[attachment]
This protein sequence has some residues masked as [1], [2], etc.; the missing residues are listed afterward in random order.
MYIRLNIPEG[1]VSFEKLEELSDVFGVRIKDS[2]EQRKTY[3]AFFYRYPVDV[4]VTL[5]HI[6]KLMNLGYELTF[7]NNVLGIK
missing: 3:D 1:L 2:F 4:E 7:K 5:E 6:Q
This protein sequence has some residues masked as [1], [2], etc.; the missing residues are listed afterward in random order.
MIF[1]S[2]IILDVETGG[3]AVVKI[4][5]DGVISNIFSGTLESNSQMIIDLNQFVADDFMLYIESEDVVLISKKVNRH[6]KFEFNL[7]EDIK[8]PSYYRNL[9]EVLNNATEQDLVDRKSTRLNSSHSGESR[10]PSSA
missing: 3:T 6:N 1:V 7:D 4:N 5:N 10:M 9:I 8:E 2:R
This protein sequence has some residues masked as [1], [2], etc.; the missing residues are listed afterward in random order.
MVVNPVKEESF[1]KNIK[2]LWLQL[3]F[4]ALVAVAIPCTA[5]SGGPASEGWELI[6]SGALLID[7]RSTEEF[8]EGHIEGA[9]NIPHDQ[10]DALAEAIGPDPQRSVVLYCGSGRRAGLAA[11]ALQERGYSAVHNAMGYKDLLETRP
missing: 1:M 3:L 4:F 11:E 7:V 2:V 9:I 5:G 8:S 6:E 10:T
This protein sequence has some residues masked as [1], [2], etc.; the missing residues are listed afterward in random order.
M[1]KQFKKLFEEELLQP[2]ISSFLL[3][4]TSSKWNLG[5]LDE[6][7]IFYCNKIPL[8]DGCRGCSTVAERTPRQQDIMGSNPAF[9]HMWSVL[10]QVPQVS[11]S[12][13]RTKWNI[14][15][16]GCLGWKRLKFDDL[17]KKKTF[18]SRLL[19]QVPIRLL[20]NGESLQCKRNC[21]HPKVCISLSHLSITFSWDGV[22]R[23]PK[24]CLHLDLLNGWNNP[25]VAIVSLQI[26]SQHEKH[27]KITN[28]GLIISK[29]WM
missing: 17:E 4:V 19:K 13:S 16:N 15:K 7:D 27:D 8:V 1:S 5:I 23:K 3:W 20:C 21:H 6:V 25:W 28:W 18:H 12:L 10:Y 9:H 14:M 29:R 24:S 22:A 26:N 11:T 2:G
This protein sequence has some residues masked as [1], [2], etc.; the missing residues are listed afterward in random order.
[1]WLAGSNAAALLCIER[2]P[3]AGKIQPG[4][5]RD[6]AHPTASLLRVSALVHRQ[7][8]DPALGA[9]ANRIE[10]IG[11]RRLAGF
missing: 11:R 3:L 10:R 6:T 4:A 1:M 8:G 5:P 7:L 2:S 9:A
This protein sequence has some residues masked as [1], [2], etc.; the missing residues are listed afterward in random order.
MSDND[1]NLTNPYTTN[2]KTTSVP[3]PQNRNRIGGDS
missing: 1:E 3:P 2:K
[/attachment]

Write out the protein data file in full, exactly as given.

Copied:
This protein sequence has some residues masked as [1], [2], etc.; the missing residues are listed afterward in random order.
MYIRLNIPEG[1]VSFEKLEELSDVFGVRIKDS[2]EQRKTY[3]AFFYRYPVDV[4]VTL[5]HI[6]KLMNLGYELTF[7]NNVLGIK
missing: 3:D 1:L 2:F 4:E 7:K 5:E 6:Q
This protein sequence has some residues masked as [1], [2], etc.; the missing residues are listed afterward in random order.
MIF[1]S[2]IILDVETGG[3]AVVKI[4][5]DGVISNIFSGTLESNSQMIIDLNQFVADDFMLYIESEDVVLISKKVNRH[6]KFEFNL[7]EDIK[8]PSYYRNL[9]EVLNNATEQDLVDRKSTRLNSSHSGESR[10]PSSA
missing: 3:T 6:N 1:V 7:D 4:N 5:N 10:M 9:I 8:E 2:R
This protein sequence has some residues masked as [1], [2], etc.; the missing residues are listed afterward in random order.
MVVNPVKEESF[1]KNIK[2]LWLQL[3]F[4]ALVAVAIPCTA[5]SGGPASEGWELI[6]SGALLID[7]RSTEEF[8]EGHIEGA[9]NIPHDQ[10]DALAEAIGPDPQRSVVLYCGSGRRAGLAA[11]ALQERGYSAVHNAMGYKDLLETRP
missing: 1:M 3:L 4:F 11:E 7:V 2:V 9:I 5:G 8:S 6:E 10:T
This protein sequence has some residues masked as [1], [2], etc.; the missing residues are listed afterward in random order.
M[1]KQFKKLFEEELLQP[2]ISSFLL[3][4]TSSKWNLG[5]LDE[6][7]IFYCNKIPL[8]DGCRGCSTVAERTPRQQDIMGSNPAF[9]HMWSVL[10]QVPQVS[11]S[12][13]RTKWNI[14][15][16]GCLGWKRLKFDDL[17]KKKTF[18]SRLL[19]QVPIRLL[20]NGESLQCKRNC[21]HPKVCISLSHLSITFSWDGV[22]R[23]PK[24]CLHLDLLNGWNNP[25]VAIVSLQI[26]SQHEKH[27]KITN[28]GLIISK[29]WM
missing: 17:E 4:V 19:K 13:S 16:N 15:K 7:D 27:D 8:V 1:S 5:I 23:K 3:W 20:C 21:H 6:V 25:W 28:W 18:H 12:L 10:Y 9:H 14:M 29:R 24:S 22:A 26:N 11:T 2:G
This protein sequence has some residues masked as [1], [2], etc.; the missing residues are listed afterward in random order.
[1]WLAGSNAAALLCIER[2]P[3]AGKIQPG[4][5]RD[6]AHPTASLLRVSALVHRQ[7][8]DPALGA[9]ANRIE[10]IG[11]RRLAGF
missing: 11:R 3:L 10:R 6:T 4:A 1:M 8:G 5:P 7:L 2:S 9:A
This protein sequence has some residues masked as [1], [2], etc.; the missing residues are listed afterward in random order.
MSDND[1]NLTNPYTTN[2]KTTSVP[3]PQNRNRIGGDS
missing: 1:E 3:P 2:K